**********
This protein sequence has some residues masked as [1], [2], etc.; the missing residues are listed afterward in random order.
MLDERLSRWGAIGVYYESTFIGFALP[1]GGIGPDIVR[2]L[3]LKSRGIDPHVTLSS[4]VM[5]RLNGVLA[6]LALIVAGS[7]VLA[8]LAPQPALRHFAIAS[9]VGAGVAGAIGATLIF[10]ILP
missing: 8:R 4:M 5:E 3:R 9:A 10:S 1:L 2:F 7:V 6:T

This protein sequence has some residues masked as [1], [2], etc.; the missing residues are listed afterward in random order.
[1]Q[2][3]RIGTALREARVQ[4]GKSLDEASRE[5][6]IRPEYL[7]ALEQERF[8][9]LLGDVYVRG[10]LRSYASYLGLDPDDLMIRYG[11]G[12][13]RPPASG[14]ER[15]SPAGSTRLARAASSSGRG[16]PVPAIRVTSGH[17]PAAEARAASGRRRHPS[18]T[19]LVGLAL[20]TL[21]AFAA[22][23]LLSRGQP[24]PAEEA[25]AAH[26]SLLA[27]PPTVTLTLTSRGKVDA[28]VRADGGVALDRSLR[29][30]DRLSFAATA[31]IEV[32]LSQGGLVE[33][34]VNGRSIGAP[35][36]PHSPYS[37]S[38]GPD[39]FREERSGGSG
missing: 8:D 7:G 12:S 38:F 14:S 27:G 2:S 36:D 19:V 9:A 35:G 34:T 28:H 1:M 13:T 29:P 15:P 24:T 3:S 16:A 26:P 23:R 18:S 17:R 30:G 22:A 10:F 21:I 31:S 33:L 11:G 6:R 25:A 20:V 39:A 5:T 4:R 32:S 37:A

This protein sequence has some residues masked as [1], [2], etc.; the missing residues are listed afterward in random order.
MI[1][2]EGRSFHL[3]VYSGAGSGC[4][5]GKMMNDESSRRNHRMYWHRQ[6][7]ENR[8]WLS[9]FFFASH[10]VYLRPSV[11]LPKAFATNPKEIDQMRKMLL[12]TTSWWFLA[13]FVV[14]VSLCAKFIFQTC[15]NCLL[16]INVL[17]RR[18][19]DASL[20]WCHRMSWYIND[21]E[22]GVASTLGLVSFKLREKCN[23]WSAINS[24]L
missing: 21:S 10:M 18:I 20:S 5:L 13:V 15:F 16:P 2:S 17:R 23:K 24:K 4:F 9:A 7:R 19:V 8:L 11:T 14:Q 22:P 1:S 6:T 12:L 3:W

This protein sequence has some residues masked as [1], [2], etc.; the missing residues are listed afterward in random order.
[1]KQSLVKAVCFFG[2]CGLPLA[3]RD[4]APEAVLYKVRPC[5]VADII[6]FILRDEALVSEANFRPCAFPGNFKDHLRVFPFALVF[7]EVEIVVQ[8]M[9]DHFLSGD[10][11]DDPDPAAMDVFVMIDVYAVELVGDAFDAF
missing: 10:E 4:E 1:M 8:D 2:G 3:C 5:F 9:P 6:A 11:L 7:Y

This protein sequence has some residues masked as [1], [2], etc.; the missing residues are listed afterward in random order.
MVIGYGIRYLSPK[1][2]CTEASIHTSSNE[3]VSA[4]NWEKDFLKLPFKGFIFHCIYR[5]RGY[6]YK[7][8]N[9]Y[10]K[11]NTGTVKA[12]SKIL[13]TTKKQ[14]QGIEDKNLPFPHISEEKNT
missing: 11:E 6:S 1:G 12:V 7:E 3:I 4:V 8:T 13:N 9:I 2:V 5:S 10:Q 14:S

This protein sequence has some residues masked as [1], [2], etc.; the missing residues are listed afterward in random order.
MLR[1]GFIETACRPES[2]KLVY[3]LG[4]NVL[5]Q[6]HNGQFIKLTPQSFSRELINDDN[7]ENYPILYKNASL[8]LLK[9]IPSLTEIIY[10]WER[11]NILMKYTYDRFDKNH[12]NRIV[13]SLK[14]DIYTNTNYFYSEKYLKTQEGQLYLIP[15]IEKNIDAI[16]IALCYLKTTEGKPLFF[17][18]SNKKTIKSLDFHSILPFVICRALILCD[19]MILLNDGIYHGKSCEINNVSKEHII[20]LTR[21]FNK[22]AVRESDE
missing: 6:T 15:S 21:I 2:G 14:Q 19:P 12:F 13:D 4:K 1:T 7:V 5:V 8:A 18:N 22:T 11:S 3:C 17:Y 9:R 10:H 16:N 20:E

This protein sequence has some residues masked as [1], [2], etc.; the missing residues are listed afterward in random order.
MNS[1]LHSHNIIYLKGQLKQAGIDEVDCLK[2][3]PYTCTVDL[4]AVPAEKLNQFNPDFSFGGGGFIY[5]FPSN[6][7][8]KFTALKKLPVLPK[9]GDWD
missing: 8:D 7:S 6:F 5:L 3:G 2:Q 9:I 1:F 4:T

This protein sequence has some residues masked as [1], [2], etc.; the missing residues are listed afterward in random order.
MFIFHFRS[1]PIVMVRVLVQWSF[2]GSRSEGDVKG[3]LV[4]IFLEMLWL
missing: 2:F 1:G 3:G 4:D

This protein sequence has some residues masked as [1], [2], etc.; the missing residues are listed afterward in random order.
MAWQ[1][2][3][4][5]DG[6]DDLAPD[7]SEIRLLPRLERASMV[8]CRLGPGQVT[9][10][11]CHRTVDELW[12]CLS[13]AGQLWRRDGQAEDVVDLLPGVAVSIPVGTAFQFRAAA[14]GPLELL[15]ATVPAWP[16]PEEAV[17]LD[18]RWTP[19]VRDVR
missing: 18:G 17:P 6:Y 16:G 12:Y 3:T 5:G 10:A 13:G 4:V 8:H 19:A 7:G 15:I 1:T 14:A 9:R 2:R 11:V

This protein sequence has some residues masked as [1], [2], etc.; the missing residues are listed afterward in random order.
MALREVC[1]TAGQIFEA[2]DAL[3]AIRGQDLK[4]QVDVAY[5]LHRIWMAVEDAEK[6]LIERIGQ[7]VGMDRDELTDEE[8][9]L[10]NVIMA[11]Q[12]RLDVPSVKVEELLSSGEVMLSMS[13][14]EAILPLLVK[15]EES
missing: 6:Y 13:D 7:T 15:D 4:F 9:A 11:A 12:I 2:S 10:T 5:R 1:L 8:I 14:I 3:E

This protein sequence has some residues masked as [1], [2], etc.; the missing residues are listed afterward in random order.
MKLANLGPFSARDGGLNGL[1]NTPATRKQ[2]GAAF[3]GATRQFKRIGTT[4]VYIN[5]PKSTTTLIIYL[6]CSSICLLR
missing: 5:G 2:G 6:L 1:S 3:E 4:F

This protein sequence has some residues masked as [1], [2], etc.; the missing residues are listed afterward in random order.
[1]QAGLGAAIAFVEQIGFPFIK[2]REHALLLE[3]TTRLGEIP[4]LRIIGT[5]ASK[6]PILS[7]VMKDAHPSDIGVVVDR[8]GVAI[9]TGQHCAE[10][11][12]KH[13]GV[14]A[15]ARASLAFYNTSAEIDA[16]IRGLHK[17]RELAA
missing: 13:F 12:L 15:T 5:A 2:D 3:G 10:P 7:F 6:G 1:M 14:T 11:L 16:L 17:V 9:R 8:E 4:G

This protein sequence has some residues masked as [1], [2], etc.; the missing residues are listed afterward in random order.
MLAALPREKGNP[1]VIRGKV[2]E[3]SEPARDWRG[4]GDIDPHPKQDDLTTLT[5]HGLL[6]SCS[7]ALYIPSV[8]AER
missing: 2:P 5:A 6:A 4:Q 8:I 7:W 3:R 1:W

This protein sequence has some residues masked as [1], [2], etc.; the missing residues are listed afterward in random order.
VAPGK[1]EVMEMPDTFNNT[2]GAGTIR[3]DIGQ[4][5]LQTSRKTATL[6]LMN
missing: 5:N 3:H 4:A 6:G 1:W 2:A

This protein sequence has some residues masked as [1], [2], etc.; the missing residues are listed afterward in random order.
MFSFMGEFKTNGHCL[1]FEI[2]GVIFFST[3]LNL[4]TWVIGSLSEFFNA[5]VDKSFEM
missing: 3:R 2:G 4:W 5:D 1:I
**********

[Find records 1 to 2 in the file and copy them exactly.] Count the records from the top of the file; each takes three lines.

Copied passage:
This protein sequence has some residues masked as [1], [2], etc.; the missing residues are listed afterward in random order.
MLDERLSRWGAIGVYYESTFIGFALP[1]GGIGPDIVR[2]L[3]LKSRGIDPHVTLSS[4]VM[5]RLNGVLA[6]LALIVAGS[7]VLA[8]LAPQPALRHFAIAS[9]VGAGVAGAIGATLIF[10]ILP
missing: 8:R 4:M 5:E 3:R 9:A 10:S 1:L 2:F 7:V 6:T

This protein sequence has some residues masked as [1], [2], etc.; the missing residues are listed afterward in random order.
[1]Q[2][3]RIGTALREARVQ[4]GKSLDEASRE[5][6]IRPEYL[7]ALEQERF[8][9]LLGDVYVRG[10]LRSYASYLGLDPDDLMIRYG[11]G[12][13]RPPASG[14]ER[15]SPAGSTRLARAASSSGRG[16]PVPAIRVTSGH[17]PAAEARAASGRRRHPS[18]T[19]LVGLAL[20]TL[21]AFAA[22][23]LLSRGQP[24]PAEEA[25]AAH[26]SLLA[27]PPTVTLTLTSRGKVDA[28]VRADGGVALDRSLR[29][30]DRLSFAATA[31]IEV[32]LSQGGLVE[33][34]VNGRSIGAP[35][36]PHSPYS[37]S[38]GPD[39]FREERSGGSG
missing: 8:D 7:G 12:S 38:F 14:S 27:G 2:S 36:D 19:V 9:A 35:G 34:T 28:H 1:M 13:T 29:P 15:P 24:T 3:S 16:A 26:P 23:R 18:S 17:R 30:G 22:A 10:F 21:I 31:S 33:L 11:G 6:R 25:A 20:V 39:A 5:T 4:R 32:S 37:A